Pastor's Desk Notes

August 27, 2023

Dear Brothers and Sisters in Christ,

If not for Sunday taking liturgical precedence, August 27 would be celebrated as the feast of St. Monica. August 28 is the feast of her son, St. Augustine – and also Fr. Eric Silva’s birthday. This mother-son duo is incredibly important in the list of the saints. While St. Augustine is one of the greatest minds in western civilization, an important theologian and philosopher, the inventor of the literary genre “autobiography,” and one of the most prolific Latin writers in history, his eventual conversion to the Catholic faith came about because of the many prayers of his mother, Monica. This holy woman saw the path her son was walking and grieved by his choices and his apparent ignoring of the example she had tried to set for him, turned to prayer. It is said that the tears of St. Monica watered the seed of faith in the heart of her son. However, the full story is not so simple. St. Monica was by no means a perfect person. Her faith developed over time, and as she entered more and more into a relationship with God, she found solace in the faith, especially in difficult moments in her marriage (her husband was a pagan who was also frequently abusive), and in the challenges her children posed to her (Augustine both lived in a way that flew in the face of what she wanted for him and challenged her intellectually with objections to Catholicism). Some stories of the life of St. Monica make it seem that her frequent conversations with Augustine about Christianity may have driven him to go as far as possible (from North Africa to Milan) to get away from her. In fact, he had an opportunity to teach in Milan, but the distance would prove no obstacle to Monica, who simply packed up and moved to Milan. There, however, she enlisted the help of the holy bishop, St. Ambrose. While Monica prayed and prayed, Ambrose befriended Augustine and engaged him in theological and philosophical discussion, gradually dismantling his intellectual objections to the faith. For all the intellectual power at work, though, it was, in the end, the movement of the Holy Spirit in Augustine’s heart that finally brought about his conversion.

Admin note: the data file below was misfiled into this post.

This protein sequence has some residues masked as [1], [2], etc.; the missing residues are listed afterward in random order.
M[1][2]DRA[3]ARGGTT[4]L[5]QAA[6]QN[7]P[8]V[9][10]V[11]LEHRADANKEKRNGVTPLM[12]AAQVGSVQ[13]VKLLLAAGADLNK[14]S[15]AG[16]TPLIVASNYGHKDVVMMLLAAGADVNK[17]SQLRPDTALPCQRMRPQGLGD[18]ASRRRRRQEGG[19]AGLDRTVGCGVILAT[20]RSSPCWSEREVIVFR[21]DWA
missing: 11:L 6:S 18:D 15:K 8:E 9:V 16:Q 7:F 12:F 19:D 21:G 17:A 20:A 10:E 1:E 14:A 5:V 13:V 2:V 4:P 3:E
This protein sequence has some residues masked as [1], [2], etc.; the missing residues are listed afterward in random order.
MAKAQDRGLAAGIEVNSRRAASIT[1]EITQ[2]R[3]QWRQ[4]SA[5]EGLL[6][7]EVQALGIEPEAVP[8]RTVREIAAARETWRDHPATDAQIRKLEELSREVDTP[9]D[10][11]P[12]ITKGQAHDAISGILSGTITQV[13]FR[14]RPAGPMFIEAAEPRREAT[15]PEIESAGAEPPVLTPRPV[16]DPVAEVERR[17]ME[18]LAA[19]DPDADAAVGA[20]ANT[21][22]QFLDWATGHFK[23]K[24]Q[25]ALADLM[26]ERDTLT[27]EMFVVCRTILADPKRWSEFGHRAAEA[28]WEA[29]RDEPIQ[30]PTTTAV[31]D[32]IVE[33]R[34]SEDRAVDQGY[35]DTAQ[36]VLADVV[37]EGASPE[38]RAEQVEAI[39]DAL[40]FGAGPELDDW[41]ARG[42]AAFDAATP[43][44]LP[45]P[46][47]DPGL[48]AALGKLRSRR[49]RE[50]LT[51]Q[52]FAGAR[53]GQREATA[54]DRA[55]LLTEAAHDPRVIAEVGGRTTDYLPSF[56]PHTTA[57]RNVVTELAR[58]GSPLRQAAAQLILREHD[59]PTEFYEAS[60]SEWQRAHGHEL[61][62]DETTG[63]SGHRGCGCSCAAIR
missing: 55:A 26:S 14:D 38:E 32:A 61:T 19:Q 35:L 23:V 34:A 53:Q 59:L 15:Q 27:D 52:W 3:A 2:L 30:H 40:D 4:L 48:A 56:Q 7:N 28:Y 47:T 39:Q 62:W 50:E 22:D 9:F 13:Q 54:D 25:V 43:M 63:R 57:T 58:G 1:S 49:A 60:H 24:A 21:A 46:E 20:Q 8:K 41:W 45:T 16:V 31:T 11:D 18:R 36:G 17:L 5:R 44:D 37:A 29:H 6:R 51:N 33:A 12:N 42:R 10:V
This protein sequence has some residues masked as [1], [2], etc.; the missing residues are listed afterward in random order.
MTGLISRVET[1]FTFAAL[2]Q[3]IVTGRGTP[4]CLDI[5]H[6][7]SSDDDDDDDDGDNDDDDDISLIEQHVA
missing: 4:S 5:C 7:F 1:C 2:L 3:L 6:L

All of us can think of a family member or friend who has fallen away from the practice of the faith. One of the most frequent heartaches I hear about is from parents who struggle with the fact that their adult children no longer practice the faith, often despite a lifetime of going to Mass as a family, Catholic school, and more. Still others are pained to watch friends go down a moral path that harms them and others, feeling helpless to stop the destruction. Many of us have experienced the pain of trying to help, of trying to offer advice, of trying to convince someone of the truth, only to have it thrown back in our face or feel that the relationship has irretrievably broken down. As this is such a common experience, we might not be surprised to find out that the Church has a saint who has experienced this all, too. St. Monica stands as an outstanding example for us. A woman, a mother, who cares so deeply for her child and who experiences great distress of heart and mind, but who perseveres in prayer is exactly the kind of intercessor we need. On this feast of St. Monica, we can ask her prayers for our family members and friends who are struggling with faith. We can ask her to pray for us, also, that we might be good examples, sources of mercy and love, and lights in the darkness to those in our lives who find themselves lost and struggling.

Dear Saint Monica, you were once the mournful mother of a prodigal son.

Your faithfulness to prayer brought you and your son so close to God that you are now with him in eternity.

By your intercession and God’s grace, your son St. Augustine became a great and venerable Saint of the Church.

Please take my request to God with the same fervor and persistence with which you prayed for your own son.

(Mention your intentions here)

With your needs, worries and anxieties, you threw yourself on the mercy and providence of God.

Through sorrow and pain, you constantly devoted yourself to God.

Pray for me, that I might join you in such a deep faith in God’s goodness and mercy.
Above all, dear Saint Monica, pray for me, that I may, like your son, turn from my sin and become a great saint for the glory of God.


Fr. Sam